Garrett Riggs, PhD, MD, an experienced behavioral neurologist with more than 15 years of  practice and research experience, is the newest provider in the Stead Family Memory Center at Phoenix-based Banner Alzheimer’s Institute, an internationally-known Alzheimer’s care and research center.

Dr. Riggs joined Banner Alzheimer’s Institute on April 13. As a provider in the Stead Family Memory Center, Dr. Riggs will provide consultations and evaluations, including laboratory tests, brain imaging and other related tests, for patients with cognitive concerns as well as participate in clinical research trials.

“Dr. Riggs is an experienced clinician and a master teacher having won just about every teaching award imaginable,” said Dr. Eric Reiman, CEO of Banner Research and Executive Director of Banner Alzheimer’s Institute. “We are extremely honored to have Garrett join the team.”

Dr. Riggs joins the Stead Family Memory Center from the MD Anderson Cancer Center in Orlando where he served as a staff neurologist in the Brain & Spine Tumor Program and the University of Central Florida College of Medicine where he was Associate Professor of Neurology and Medical Education. Dr. Riggs completed fellowships in Behavioral Neurology and Clinical Trials at the at  University of Rochester in Rochester, New York, where a principal mentor was Dr. Pierre Tariot, who now is Director of the Banner Alzheimer’s Institute. After fellowship, Dr. Riggs was hired as an Assistant Professor of Neurology in the Department of Neurology in Rochester.

Dr. Riggs has won more than 15 notable teaching awards including Most Influential First-Year Faculty Member, the Golden Apple Award and Excellence in Teaching Award at the University of Central Florida College of Medicine, Neurology Faculty Teaching Award, Harry L. Segal Prize for Excellence in Third Year Teaching, and the A. B. Baker Neurology Teaching Award, a national award presented by the American Academy of Neurology.  In addition, he has served on a number of clinical and research committees at the local and regional levels.  He is also a consultant for the National Board of Medical Examiners. Dr. Riggs is affiliated with multiple professional societies including the American Academy of Neurology and the Society for Neuro-Oncology and has authored more than 20 publications in medical, scientific, and educational journals.  He is a former Associate Editor of Neurology, the official journal of the American Academy of Neurology and the most widely cited clinical neurology journal in the world.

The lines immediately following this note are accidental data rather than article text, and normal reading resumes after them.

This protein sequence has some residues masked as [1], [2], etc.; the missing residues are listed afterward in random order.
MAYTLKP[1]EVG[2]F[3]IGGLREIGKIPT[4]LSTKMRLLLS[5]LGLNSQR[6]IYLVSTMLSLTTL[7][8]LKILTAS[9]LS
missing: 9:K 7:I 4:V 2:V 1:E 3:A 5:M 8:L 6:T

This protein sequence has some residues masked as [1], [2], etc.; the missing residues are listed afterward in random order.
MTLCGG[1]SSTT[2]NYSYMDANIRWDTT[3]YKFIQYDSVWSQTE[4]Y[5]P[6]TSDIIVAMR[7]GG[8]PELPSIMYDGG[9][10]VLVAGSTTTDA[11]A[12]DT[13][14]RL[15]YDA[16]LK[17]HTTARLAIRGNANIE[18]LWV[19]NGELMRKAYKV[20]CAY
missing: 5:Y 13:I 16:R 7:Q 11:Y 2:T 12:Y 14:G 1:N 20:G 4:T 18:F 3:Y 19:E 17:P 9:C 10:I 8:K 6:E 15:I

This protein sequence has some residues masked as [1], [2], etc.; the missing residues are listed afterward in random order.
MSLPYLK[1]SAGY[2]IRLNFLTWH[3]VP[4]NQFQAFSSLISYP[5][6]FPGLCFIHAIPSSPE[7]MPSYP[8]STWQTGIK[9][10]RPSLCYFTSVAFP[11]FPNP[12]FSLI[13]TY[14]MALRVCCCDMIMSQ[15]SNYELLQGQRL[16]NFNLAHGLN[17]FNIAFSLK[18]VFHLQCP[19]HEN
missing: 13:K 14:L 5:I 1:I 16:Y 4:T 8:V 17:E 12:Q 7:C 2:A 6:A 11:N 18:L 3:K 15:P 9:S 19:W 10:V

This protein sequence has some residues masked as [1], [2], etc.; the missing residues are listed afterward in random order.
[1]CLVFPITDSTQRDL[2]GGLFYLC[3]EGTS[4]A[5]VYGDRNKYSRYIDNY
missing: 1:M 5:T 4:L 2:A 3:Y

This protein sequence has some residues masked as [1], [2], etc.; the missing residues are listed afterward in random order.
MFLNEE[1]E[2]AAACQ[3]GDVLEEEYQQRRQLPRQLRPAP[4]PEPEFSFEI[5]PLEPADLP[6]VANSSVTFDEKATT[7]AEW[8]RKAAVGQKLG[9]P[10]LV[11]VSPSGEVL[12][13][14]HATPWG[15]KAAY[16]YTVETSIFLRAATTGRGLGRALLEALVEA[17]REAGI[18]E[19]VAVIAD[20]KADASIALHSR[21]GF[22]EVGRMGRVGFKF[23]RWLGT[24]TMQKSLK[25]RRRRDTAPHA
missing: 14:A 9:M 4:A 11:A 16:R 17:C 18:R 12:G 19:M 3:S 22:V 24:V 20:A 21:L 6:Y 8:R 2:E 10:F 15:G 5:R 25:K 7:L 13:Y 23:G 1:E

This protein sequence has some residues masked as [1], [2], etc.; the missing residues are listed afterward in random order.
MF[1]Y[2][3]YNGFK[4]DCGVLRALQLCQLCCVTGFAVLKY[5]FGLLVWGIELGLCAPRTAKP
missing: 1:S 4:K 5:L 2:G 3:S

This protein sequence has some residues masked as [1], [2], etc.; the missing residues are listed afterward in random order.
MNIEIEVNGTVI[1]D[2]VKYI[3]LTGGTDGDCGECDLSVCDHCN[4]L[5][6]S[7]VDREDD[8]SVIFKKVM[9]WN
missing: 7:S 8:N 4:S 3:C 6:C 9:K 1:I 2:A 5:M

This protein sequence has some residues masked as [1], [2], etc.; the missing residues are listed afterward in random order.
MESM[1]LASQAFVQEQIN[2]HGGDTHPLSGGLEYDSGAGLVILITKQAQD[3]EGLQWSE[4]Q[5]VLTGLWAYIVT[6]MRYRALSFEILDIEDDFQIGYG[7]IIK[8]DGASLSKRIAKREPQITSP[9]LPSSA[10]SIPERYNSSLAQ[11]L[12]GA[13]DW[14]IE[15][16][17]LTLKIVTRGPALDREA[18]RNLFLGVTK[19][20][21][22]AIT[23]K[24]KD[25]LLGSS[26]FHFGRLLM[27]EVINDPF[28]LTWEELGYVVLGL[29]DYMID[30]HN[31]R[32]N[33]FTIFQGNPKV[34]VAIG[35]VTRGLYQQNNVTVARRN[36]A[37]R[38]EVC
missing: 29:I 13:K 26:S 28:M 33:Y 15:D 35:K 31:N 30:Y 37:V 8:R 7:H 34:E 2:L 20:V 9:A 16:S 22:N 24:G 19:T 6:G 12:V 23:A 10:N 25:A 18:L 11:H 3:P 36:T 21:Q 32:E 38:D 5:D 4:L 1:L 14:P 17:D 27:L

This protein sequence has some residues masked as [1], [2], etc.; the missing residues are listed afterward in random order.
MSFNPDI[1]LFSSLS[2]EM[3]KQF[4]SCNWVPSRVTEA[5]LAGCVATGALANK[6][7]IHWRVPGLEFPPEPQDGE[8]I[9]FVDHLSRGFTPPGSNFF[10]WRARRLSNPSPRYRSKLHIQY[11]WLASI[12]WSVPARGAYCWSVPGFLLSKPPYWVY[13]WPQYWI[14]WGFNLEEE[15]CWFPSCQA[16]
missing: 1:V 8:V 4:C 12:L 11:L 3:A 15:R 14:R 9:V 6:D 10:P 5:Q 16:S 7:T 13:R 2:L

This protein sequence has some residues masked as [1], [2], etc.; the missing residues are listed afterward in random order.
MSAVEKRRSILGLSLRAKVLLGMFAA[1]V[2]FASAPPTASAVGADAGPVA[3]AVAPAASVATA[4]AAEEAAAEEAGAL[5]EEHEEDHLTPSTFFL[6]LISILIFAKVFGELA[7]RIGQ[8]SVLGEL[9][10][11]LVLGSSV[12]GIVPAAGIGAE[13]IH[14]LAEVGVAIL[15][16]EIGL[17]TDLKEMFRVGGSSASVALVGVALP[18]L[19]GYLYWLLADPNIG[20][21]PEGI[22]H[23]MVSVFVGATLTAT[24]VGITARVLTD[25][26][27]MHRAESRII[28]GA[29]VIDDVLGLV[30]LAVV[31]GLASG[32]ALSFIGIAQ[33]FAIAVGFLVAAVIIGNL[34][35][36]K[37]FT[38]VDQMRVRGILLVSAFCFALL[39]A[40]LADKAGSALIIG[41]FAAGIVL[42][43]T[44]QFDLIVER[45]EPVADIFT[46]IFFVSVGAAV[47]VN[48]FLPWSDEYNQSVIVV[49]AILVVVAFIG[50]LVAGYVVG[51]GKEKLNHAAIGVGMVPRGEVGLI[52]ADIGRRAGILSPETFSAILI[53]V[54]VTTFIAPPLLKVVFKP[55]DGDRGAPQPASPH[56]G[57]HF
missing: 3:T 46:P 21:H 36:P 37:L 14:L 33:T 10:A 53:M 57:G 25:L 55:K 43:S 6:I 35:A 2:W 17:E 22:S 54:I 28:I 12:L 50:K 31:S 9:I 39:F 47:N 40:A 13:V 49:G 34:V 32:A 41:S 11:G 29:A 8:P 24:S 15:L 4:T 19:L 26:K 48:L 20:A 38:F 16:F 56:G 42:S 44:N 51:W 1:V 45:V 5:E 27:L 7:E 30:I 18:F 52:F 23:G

Part of nonprofit Phoenix-based Banner Health, Banner Alzheimer’s Institute is dedicated to the goal of ending Alzheimer’s disease without losing another generation. It is helping to launch a new era of Alzheimer’s research—treatment and prevention at the pre-symptomatic stage—and to establish a new comprehensive model of care. Established in 2006 by Banner Health, one of the country’s largest nonprofit health care systems, BAI has a three-fold focus: to conduct revolutionary studies in the detection, treatment and prevention of Alzheimer’s; to set a national standard of patient and family care; and to forge scientific collaborations that bring together institutions and disciplines internationally. For more information, visit www.banneralz.org.

Healthcare Leadership Awards 2015_38

Az Business honors winners of Healthcare Leadership Awards

Az Business magazine honored winners of the 2015 Healthcare Leadership Awards Thursday in front of a packed house at the Arizona Grand Resort.